Panasonic storms back into mid-level cinema space with a camera that has only the smallest of flaws.
The Panasonic EVA1 is undoubtedly the most exciting camera of last year. This is at least partially the absence of announcements from Panasonic in this space for, well, a long time. While some would argue that, on paper, the Canon C200 or the Sony FS7 Mark II or the Blackmagic Ursa Mini Pro are fairly similar cameras, all of those companies have been busy in the $5-10K space rolling out a lot of pretty useful units. Panasonic, on the other hand, has not.
Panasonic dropped the ball (hence its near-complete lack of presence on lists like "cameras of Sundance," which it should dominate), the company knows it, and the EVA1 is intended as its "We're back in the ballgame here, folks" camera. Since many of us remember fondly the DVX-100 and the HVX-200, the EVA1 has caused a lot of chatter—hopeful talk that some might consider in outsized proportion to what's on offer.
In reality, what actually is on offer would be impressive even if we weren't so starved from an offering from Panasonic in this space: 4K internal recording with 5.7K RAW to an external recorder; Panasonic ergonomics, build quality, and color mapping, which is beloved by many; best of all, a version of the dual native ISO that has made the Varicam so popular (though this camera offers ISO 800 and 2500 instead of ISO 800 and 5000). ISO 2500 is still incredibly fast for a native ISO, however, and should offer a tremendous amount of usable low-light footage with very little grain.
Getting the review unit
After seeing the EVA1 announcement at Cine Gear, we've been pestering Panasonic for a review unit for months, and the company thankfully came through. It arrived the best packaged of any review unit we've ever received, in a perfectly sized case with a perfectly sized Portabrace, and even a photo map to the contents of the case. Every manufacturer should aspire to this level of packaging for its review units.
While $7,500 is a lot of money, it's just barely within the range where indie filmmakers can conceivably find a way to purchase or lease a camera long-term if they are working often enough. RED, ALEXA and Varicam cameras are wonderful, but their full package prices tend to put them out of the realm where most of us would end up owning them; they are rental items when needed. But if you can put together a camera and lens combo for under $10K, you get to a world where many regular shooters, directors, and small production companies can find a way to snag one to use on client jobs and then on their own jobs in between client work. It's the top end of "approachable" cameras.
Hence the excitement when Panasonic announced the EVA1 at an event at Cine Gear back in June. Choosing Cine Gear for the announcement instead of NAB was also noteworthy (though Panasonic did have the body under a sheet at NAB). NAB is for "broadcasters," and while the film world attends NAB, "broadcasters" is in the name of the show. Cine Gear is for filmmakers, and by waiting the extra six weeks to release the EVA1 at Cine Gear, Panasonic sent a clear signal about this camera's target market.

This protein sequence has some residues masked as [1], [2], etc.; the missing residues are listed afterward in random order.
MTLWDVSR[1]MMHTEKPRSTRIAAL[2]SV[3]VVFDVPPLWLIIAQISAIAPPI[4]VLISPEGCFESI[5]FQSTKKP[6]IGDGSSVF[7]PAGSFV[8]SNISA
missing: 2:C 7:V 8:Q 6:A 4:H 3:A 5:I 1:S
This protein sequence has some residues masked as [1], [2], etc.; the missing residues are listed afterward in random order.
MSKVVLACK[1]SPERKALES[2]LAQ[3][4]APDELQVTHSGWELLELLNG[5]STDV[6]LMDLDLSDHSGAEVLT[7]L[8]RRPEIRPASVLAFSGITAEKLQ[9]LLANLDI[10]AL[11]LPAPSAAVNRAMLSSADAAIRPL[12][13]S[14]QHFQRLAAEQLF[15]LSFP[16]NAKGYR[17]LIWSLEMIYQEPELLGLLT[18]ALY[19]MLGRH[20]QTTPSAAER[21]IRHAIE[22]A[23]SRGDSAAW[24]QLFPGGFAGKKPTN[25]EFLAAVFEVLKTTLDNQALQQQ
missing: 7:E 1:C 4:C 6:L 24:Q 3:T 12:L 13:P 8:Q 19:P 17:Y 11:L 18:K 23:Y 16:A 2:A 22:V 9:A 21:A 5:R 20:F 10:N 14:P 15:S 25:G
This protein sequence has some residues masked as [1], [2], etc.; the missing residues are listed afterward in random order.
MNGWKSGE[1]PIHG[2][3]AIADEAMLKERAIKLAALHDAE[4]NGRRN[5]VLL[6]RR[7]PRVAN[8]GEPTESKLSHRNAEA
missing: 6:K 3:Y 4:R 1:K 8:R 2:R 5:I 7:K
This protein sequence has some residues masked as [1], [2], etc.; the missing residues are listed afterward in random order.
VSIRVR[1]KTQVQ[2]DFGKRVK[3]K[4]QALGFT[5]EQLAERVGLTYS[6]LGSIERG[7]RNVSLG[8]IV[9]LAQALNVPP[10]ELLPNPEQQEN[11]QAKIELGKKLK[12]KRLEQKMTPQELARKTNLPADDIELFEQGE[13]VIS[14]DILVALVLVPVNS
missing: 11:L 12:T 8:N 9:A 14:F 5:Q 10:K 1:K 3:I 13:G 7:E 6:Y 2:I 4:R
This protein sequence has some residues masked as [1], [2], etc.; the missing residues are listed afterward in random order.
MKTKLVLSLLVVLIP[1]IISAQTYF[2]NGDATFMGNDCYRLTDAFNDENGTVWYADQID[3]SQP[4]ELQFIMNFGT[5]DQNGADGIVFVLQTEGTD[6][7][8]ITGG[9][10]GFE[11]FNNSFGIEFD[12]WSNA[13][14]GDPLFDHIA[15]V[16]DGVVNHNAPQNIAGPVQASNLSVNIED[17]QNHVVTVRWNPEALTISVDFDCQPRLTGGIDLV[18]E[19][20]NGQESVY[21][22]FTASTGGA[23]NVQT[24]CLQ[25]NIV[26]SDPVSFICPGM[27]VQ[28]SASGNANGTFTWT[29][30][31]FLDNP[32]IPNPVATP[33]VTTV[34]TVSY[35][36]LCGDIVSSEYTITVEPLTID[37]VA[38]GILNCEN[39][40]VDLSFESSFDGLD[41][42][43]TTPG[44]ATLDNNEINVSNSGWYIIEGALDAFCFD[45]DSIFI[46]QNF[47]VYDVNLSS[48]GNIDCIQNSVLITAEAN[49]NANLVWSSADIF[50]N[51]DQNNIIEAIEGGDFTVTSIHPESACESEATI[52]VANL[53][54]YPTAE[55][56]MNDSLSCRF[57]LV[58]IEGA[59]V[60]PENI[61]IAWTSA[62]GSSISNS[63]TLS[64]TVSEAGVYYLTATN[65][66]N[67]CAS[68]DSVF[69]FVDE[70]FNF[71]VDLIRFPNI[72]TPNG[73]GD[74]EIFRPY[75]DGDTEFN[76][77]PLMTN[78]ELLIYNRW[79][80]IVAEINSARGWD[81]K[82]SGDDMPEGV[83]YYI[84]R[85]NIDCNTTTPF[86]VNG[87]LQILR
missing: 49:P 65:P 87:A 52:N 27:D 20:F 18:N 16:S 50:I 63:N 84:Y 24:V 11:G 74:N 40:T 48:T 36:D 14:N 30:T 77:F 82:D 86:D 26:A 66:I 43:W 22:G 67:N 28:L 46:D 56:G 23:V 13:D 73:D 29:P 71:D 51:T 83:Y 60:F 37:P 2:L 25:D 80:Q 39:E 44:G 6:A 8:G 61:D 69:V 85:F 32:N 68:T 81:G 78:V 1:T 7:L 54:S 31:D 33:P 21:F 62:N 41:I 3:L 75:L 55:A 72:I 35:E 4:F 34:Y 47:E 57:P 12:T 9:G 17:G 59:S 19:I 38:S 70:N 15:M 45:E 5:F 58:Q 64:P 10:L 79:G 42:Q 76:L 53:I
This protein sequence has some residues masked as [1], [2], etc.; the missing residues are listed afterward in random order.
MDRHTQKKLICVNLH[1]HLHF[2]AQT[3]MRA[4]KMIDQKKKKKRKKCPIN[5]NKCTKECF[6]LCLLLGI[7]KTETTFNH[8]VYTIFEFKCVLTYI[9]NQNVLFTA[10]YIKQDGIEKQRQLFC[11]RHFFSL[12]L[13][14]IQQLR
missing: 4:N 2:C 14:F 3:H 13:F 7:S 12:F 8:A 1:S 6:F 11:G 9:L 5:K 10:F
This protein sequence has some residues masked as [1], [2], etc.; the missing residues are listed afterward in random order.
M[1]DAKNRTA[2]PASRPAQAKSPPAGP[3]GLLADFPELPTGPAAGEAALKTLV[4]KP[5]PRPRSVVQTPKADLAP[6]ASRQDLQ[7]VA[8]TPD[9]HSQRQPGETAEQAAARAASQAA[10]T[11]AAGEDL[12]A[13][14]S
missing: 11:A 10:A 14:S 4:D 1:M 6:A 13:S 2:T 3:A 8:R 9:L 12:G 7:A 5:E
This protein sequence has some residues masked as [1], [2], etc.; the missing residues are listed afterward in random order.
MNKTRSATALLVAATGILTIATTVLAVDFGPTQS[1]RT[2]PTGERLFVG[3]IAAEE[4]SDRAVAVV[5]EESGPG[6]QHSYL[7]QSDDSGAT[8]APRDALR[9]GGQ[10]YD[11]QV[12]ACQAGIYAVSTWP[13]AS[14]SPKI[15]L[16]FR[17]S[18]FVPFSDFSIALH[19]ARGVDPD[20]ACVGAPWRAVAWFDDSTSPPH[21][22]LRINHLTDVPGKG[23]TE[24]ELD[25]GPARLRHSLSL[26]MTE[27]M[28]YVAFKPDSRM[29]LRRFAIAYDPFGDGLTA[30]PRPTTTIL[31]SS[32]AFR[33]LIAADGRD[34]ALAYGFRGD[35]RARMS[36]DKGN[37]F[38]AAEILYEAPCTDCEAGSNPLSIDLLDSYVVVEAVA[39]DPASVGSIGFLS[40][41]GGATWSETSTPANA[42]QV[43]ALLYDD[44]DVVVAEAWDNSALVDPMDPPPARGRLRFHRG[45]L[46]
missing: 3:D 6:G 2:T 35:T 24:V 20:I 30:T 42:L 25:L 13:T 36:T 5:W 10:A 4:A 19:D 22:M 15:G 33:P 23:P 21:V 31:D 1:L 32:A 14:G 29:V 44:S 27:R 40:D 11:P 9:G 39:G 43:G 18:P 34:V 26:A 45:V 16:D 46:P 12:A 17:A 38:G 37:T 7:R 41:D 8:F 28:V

The specs of the camera on paper are fantastic: RAW to a recorder; the popular AVC implementation of H.264 to SD cards; dual native ISO; 2.6lbs body only. There was buzz about this camera based purely on specs. We were definitely excited to get our hands on the EVA1 to see if those specs lived up to reality.
Panasonic has long been known for its high quality construction, with DVX and HVX cameras giving users years of long life. The only item we've personally broken on one of those cameras was the microphone mount, and conveniently that microphone mount was replaceable with two small screws. You get the camera body in your hands and it has echoes of the brand's history of quality. Our only current worry is how light the body is. That lightness is amazing—when you first take it out of the case, it feels like air. The lightness is great for gimbals, handheld, maybe even drones (though the X7 will give comparable quality and you would need a Matrice to fly the EVA1, at which point, why not get an Alexa Mini up in the air if you are spending that money).
But as with any ultralight product, we have to wonder where the sacrifices were made to get the weight down that far. Wherever it came from, though, we couldn't see any visible sacrifices. For instance, the handheld mount, plastic on so many cameras, is metal here. The plastic outer body is the same we know from other Panasonic models. Maybe Panasonic fills the bodies with helium?
The biggest thing we tend to focus on with cameras is image quality, which makes sense: we are using them to make images, how do those images look? However, as image quality parity becomes something we're getting closer and closer to (it's going to be harder and harder in the coming years to make one Super 35mm sensor "better" than another; sensor size will matter more), other factors start to be a bigger deal in camera choice. Weight. Button placement. Adaptability. These become larger and larger parts of the equation once you can reasonably say, "With a bit of work, you can grade these two cameras to match, so which is going to be easier to work with every day?" The body style of the EVA1 blew us away, especially for a camera that could create such great footage.